Dec. 1 is World AIDS Day, the 25th anniversary since the first commemoration in 1988. Between 1981 and 2007, more than 25 million people died from AIDS, making it one of the most severe epidemics in history. There is no vaccine and no cure, and more people in the U.S. are infected with HIV, the virus that leads to AIDS, than ever before, says Dr. Celine R. Gounder, who has worked in HIV research. This is both good news and bad news.
“[It’s] partly because more people are now living with HIV, but it’s also because it continues to spread,” says Gounder, who is also an HIV/primary care clinical provider at the Spencer Cox Center for Health in Manhattan and serves on the HIV ward at New York City’s Roosevelt Hospital. The good news: “We are learning so much that a cure may be possible down the road.”
We know that stopping the spread of HIV is paramount, but it can't be stressed enough. Transmission happens through infected bodily fluids, most commonly via sex without a condom or by sharing infected intravenous drug equipment; rarely, contaminated blood transfusions have also been cited. Prevention is the first line of defense, and pre-exposure prophylaxis — a daily pill used in addition to condoms — isa new option for high-risk groups.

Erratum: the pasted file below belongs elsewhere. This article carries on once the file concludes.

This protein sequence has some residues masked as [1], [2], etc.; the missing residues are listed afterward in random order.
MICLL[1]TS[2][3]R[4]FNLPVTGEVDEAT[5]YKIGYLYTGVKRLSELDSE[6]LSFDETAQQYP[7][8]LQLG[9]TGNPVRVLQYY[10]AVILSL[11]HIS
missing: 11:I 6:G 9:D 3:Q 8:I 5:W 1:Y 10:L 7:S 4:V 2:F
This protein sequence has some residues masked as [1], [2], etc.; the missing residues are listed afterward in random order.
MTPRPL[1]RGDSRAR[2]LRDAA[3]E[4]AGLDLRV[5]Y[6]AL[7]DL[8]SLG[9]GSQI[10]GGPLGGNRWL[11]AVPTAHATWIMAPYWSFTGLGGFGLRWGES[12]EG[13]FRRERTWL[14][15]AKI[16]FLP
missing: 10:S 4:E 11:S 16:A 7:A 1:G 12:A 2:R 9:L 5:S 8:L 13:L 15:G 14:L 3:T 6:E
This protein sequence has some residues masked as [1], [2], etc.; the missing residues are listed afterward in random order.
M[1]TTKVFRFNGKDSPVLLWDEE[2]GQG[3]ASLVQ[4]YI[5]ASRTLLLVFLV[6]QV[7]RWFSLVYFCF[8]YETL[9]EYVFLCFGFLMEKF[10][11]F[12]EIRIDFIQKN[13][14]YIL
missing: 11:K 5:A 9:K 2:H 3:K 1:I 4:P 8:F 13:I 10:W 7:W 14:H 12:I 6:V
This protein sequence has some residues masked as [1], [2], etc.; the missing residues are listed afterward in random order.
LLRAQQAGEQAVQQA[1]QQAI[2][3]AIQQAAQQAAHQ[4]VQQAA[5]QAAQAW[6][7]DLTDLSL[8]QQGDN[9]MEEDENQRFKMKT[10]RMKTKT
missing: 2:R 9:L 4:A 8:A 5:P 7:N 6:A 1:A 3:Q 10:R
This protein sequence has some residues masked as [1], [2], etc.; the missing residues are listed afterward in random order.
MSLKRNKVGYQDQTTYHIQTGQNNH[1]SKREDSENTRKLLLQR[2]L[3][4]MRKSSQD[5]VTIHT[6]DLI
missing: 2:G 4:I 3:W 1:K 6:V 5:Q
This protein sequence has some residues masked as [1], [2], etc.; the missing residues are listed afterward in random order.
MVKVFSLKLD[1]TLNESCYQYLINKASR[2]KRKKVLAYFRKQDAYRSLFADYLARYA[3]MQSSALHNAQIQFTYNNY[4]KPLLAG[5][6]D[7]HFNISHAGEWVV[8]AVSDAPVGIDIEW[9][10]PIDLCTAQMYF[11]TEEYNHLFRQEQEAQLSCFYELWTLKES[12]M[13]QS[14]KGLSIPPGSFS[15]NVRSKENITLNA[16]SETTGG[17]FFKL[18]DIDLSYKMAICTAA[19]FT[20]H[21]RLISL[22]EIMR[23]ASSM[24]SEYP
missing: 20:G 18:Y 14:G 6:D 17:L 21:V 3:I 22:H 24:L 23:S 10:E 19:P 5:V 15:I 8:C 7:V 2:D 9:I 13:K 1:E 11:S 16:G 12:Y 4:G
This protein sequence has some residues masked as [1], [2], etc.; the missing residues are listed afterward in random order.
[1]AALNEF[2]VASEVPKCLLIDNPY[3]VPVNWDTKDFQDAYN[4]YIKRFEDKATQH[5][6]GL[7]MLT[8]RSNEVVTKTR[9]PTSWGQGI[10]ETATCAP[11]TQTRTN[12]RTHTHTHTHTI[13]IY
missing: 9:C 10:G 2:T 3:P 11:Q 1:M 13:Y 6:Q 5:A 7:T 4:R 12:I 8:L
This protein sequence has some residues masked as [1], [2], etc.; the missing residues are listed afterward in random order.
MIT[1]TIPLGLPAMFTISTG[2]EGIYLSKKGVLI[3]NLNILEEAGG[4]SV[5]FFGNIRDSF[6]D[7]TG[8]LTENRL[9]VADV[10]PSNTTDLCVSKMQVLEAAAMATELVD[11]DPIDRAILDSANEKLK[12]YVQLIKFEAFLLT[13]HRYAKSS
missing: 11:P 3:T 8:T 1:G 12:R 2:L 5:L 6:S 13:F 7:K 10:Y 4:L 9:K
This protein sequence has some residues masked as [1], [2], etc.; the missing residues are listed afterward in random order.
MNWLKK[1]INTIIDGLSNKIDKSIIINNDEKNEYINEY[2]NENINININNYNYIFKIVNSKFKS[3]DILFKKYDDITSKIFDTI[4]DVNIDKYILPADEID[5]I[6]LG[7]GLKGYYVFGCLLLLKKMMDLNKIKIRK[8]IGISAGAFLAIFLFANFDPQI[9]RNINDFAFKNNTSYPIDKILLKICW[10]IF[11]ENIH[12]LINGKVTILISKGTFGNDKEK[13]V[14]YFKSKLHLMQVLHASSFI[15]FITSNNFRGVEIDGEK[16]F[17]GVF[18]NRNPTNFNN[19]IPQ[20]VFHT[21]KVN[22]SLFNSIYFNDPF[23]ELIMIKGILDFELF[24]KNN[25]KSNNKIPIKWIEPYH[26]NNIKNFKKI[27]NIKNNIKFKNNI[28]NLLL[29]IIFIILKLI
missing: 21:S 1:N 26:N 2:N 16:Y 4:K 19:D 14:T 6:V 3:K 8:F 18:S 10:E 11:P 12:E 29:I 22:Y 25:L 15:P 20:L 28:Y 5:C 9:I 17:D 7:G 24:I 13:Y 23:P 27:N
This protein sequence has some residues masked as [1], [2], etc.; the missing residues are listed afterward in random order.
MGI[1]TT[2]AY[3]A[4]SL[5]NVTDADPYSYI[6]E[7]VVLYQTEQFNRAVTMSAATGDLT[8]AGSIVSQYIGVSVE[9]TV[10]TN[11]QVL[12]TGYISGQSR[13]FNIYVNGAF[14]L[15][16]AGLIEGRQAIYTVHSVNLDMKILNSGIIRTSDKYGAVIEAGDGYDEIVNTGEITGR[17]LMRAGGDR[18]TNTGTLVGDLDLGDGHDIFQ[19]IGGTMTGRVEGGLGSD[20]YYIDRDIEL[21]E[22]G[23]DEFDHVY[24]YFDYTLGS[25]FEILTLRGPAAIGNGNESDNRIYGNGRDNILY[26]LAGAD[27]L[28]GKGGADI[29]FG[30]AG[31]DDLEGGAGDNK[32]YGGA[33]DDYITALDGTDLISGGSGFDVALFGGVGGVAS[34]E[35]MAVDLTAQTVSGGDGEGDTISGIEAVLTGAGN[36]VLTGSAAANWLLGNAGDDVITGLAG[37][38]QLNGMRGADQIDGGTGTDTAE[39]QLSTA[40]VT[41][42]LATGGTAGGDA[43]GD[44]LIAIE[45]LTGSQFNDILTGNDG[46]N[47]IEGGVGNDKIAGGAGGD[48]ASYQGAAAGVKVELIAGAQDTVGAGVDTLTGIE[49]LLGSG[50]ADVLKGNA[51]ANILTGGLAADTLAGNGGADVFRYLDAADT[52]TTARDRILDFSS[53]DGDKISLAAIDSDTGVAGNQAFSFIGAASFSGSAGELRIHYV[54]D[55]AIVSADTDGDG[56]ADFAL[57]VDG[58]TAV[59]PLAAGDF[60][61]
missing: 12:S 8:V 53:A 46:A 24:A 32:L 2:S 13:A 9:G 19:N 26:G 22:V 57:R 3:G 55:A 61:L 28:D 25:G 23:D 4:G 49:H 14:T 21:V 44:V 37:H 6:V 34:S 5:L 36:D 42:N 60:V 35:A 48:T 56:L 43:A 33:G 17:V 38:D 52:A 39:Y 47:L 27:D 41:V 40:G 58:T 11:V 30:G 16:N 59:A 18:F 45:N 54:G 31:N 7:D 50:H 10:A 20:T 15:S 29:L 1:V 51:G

Improvements in the treatment of those infected include new, less toxic medications taken only once a day. But this method can lead to complacency, which remains the biggest enemy in stemming HIV infection.
“Most people don’t get tested,” says Gounder.“The CDC recommends that everyone should have at least one AIDS test in their life. Many don’t do that because of socioeconomic factors. The Affordable Care Act should help those numbers. This should be a conversation that primary care doctors have with their patients. Getting tested is easy with the rapid oral test. Using a saliva sample, it gives very accurate results in under 20 minutes.”
Rapid oral tests are quick and painless. You can find a free and confidential testing site athttp://hivtest.cdc.gov.